So, as I endeavor to be average I think about the example of Aldous Huxley (and the mighty Dodge Ram) and try to remember that being the greatest does not mean I have to be as big as Texas or as long as the Nile. I can accept that my work can be middling and still be good. I mean, sure, Any Rand’s Atlas Shrugged weighted in at a hefty 565223 but that doesn’t make it a better book than Brave New World, does it. (No, no it doesn’t.) Also, Rand estimated her text at 645000 words, making one wonder if she was the single-handedly responsible for the deception about whether size matters. (Note to self: Never pass up an opportunity to take pot shots at Ayn Rand.)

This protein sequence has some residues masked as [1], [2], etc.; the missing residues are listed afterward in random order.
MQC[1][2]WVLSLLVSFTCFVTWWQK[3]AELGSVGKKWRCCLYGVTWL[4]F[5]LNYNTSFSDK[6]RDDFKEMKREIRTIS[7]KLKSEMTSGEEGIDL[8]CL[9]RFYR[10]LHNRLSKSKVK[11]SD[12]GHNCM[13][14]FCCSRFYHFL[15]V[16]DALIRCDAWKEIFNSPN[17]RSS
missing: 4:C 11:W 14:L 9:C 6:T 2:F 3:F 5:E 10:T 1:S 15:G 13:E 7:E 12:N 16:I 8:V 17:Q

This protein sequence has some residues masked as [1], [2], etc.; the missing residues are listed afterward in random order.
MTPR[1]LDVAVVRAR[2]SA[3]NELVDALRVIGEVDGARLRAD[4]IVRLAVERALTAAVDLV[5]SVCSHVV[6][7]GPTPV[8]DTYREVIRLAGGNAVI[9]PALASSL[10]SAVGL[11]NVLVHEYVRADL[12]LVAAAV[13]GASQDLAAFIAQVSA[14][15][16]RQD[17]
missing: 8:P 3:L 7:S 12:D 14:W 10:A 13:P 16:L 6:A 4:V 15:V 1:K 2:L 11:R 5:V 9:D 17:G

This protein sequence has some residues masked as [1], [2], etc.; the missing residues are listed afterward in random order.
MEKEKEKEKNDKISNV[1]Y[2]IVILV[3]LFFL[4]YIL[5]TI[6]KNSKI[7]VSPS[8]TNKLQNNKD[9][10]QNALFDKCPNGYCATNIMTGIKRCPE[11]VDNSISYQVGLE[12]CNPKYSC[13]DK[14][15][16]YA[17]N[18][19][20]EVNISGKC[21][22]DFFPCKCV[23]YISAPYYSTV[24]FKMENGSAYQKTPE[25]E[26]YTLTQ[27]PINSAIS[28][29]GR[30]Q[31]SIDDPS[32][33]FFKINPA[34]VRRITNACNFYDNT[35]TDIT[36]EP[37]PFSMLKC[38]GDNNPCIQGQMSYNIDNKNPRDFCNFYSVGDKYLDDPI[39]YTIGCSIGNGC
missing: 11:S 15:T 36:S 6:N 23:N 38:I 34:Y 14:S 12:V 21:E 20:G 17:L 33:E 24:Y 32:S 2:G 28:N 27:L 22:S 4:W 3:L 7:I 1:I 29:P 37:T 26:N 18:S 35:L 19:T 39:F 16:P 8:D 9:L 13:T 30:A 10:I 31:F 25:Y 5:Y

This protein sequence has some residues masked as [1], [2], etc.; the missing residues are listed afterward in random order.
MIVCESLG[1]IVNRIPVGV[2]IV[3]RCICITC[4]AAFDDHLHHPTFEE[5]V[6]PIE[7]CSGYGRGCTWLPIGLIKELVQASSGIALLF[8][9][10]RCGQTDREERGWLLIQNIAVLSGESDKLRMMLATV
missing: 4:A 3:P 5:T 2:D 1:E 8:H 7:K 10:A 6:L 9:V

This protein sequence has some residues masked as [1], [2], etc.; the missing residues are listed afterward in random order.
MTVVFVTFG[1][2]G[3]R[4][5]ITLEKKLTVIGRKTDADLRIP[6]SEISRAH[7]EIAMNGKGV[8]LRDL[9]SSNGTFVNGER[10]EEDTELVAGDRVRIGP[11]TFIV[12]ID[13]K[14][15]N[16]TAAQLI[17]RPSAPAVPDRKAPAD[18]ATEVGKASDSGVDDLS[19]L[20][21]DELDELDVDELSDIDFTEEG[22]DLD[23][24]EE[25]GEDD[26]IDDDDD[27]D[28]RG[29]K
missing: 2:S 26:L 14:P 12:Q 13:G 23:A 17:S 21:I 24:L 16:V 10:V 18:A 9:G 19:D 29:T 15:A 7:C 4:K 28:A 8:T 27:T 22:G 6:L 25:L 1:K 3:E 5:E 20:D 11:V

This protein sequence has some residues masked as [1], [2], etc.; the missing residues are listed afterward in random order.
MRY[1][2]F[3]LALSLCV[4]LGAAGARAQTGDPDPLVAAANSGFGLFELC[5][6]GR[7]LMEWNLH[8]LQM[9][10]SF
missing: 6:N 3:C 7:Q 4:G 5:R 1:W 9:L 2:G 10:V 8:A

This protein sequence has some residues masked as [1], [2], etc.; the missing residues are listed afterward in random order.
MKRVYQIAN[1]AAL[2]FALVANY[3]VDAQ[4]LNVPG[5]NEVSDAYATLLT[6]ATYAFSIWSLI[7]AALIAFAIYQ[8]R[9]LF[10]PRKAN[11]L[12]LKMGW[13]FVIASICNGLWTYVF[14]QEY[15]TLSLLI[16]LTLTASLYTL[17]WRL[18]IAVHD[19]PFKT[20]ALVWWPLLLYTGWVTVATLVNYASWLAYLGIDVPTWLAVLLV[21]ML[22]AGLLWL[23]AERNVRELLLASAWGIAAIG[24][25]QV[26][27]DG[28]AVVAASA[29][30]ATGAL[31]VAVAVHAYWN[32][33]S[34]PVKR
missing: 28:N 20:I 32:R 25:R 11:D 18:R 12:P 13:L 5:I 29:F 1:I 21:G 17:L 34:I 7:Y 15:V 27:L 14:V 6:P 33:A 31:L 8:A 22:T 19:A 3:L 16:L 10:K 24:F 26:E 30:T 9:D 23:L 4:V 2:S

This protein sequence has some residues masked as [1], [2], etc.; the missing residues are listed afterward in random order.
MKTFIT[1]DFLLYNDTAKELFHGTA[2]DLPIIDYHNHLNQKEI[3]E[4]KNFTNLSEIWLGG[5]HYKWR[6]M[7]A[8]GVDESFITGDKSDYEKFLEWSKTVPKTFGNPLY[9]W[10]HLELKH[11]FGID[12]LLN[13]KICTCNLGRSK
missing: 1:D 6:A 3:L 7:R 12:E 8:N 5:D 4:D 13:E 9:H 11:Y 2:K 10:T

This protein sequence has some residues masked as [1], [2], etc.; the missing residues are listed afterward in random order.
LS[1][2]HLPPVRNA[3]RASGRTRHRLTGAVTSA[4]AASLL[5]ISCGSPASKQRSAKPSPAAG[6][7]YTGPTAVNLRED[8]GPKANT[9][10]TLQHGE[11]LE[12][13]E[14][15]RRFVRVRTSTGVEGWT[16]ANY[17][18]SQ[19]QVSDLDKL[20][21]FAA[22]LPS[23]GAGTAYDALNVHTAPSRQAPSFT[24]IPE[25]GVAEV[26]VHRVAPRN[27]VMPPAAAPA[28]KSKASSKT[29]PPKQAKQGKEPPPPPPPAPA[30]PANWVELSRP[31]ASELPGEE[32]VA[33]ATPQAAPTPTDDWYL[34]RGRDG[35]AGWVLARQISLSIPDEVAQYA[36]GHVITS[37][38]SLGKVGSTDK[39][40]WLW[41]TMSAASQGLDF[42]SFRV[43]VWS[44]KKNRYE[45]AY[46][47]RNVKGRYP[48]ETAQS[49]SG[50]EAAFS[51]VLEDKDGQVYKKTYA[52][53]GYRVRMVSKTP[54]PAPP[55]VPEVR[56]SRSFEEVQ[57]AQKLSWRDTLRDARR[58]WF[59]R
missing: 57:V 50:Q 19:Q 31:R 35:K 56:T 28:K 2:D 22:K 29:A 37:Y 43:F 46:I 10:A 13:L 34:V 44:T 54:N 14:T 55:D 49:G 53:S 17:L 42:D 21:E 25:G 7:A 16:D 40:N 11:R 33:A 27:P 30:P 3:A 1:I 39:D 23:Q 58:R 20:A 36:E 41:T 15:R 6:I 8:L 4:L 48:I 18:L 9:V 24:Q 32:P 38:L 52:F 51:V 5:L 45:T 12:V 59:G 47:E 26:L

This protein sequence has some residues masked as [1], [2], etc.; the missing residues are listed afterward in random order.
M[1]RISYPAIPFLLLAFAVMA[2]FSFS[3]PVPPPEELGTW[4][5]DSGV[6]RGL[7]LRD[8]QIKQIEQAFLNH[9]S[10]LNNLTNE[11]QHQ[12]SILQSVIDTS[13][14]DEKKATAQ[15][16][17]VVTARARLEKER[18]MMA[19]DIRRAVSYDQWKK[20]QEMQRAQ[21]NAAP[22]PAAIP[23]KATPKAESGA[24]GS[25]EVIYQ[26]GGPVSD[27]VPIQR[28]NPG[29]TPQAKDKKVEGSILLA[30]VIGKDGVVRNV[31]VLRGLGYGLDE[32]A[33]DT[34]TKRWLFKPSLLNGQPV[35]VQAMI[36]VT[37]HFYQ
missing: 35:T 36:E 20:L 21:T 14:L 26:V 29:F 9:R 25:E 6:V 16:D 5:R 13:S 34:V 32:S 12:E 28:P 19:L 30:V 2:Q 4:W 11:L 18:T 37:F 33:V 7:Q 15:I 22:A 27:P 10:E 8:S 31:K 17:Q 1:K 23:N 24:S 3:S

In summation, it’s fine if some folks want to aspire to be the greatest of the greats: good for them if they want to become actors like Sir Lawrence Olivier; I’ll be satisfied putting a paper bag over my head and calling myself Shia LaBeouf. He’s still famous, right?

In case you were wondering, this blog is 575 words long, including this sentence. That's pretty average.

“I Can’t Pay the Rent” is Only Funny on Rocky and Bullwinkle

My cup of coffee is the rent I have paid to this local establishment for the use of this chair and their free Wi-Fi. I suspect the Wi-Fi is free to anyone who camps out here even if they don’t buy something. I’ve never actually done that because I like the coffee. Also, that’s sort of a douche move. Unless you legitimately can’t afford the coffee. Then you hope the baristas are friendly.